Inspired by the Sochi Olympics to trade grimy British mud for moutain-loads of pristine powder this winter?
Pack these boarding tips from O’Neill’s Team GB freestyler Lewis Courtier-Jones.
GET STRETCHY: make time to warm up
When? Ideally at the top of the first slope. Will you, when you’re excited to get going? Nope. Is an injury cool? Nope. Well, then.
The backbend. Stand with your feet a shoulder width apart with hands on your lower back. After a deep breath in and out, slowly bend your shoulders and upper back backwards, hold for a few seconds and return to starting position.
Quad stretch. Lift one leg behind you, grasp your ankle – a challenge in board boots – and carefully pull your heel up until you feel a stretch. Keep your knees together, tighten stomach muscles, hold for ten seconds, release and do t’other.
Limb looseners. Roll your head around. Windmill your arms for 20. Stand on one leg while swinging the other fore and aft for 20. Laugh at yourself.
GET ETIQUETTE: be nice and reap the benefits
Don’t speed. Well, not unless you’re good enough to get away with it. You should be able to stop whenever and wherever you need to, in case a marmot runs out in front of you.
Don’t switch off. Be aware of what is happening around you. Headphones on the lift, off on the piste. It’s your responsibility to not collide with people downhill of you. You can never predict what others will do.
Don’t stop. Boarders have a bad rep for sitting in the middle of a slope. So go to the side. Never stop below jumps or rails.
GET TRICKY: take it to the next level
The ollie. It’s like a wave motion. Flex at the knees, move weight to rear foot, lift your front foot into the air and push off with back foot, using the board’s tail to pop you into the air. Whoop.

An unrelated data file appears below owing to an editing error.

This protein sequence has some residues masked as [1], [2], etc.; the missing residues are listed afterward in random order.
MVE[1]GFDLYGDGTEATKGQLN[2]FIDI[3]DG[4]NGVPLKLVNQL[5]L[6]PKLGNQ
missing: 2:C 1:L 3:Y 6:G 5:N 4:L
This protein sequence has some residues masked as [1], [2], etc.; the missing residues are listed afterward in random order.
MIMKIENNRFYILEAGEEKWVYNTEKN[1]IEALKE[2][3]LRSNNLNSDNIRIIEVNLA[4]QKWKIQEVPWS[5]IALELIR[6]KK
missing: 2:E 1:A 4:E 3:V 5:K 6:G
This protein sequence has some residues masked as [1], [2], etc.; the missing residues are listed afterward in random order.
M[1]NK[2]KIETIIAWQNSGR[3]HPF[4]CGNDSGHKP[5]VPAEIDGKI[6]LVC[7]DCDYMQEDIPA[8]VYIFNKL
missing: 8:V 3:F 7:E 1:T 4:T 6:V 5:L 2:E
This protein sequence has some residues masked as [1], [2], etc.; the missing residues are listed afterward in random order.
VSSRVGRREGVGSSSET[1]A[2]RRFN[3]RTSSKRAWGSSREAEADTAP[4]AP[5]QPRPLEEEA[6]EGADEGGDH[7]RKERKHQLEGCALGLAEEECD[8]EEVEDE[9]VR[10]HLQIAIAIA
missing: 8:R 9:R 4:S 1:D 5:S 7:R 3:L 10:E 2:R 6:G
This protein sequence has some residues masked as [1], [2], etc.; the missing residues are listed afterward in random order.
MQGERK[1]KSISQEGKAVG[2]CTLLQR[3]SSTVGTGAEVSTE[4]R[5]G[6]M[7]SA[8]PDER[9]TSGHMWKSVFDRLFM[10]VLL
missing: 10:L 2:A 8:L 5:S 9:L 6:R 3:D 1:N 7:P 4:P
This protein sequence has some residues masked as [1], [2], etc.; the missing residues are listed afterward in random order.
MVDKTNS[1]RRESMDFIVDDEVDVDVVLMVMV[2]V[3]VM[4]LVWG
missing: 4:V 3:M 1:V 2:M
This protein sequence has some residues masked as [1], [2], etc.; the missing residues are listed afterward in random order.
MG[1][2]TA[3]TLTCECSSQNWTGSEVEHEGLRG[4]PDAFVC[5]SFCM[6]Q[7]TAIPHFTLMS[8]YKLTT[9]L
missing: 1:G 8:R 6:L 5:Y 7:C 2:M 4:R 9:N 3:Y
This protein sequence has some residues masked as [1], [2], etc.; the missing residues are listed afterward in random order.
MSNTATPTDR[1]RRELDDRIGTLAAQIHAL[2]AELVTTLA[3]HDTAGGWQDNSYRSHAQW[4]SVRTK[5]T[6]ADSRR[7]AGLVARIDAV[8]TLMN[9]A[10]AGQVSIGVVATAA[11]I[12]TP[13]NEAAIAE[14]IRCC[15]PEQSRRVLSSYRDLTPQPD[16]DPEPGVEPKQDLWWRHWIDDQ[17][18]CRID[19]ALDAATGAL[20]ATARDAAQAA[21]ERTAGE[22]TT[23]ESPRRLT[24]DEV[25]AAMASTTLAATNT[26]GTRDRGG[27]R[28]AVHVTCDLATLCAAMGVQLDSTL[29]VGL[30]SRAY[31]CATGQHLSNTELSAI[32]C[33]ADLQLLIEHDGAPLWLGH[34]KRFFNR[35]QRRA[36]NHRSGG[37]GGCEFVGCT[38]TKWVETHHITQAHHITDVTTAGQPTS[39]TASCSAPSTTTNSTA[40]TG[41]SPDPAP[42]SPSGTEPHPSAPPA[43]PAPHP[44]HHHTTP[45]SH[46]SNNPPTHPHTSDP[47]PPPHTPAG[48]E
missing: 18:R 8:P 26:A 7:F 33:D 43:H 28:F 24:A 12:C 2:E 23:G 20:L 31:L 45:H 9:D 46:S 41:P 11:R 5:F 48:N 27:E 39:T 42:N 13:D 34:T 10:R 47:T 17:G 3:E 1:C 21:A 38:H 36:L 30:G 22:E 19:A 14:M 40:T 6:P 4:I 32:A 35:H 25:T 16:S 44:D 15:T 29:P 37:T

Straight air. Find a small jump or roller. Approach at a sensible speed, centred with the board flat on the snow. Pop your ollie at the lip of the jump, keep your board flat in the air and bend your legs ready for landing.
50/50. Try it on a flat straight box rail. Approach slow. Knees bent, eyes on the end of the box. Slide on… and off.
GET TWEAKY: time to play
1 In addition to progressive ride refining and fakie (riding the board the opposite way round), foot-out turns are great for practicing edge control and weight distribution – and good practice for getting off lifts too.
2 Leave your rear foot free and snug it up against the inside of the rear binding. Set off straight down the hill, nice and relaxed. Just ridin’ with my foot out.
3 Initiate a turn, controlling everything with your front foot. Incorrect weight positioning will be punished by falling over. Get faster, do more turns. You rule.
Tools of the trade
The app – Trick Bag (£1.49 iOS)
Ready to stomp some rad stunts? Avoid ‘yard sale’ crashes by consulting this snowboarding tricks library, which packs 96 instruction videos across five difficulty levels (though you’ll need the £1.49 upgrade to unlock all of the tricks).
The read – Whitelines (
This image-led magazine is very much at home on an iPad, with its glorious visuals joined by insightful chinwags with pro riders and some handy trick tutorials. Look, that rider’s been practicing foot-out riding just like you.
The movie – Out Cold (
Goofy teen comedy. Think American Pie but set in the Colorado mountains. Expect slapstick stunts, radio-friendly rock and a healthy serving of ‘crispy’ snowboarding antics. Don’t expect morals, artistry or a tearful end.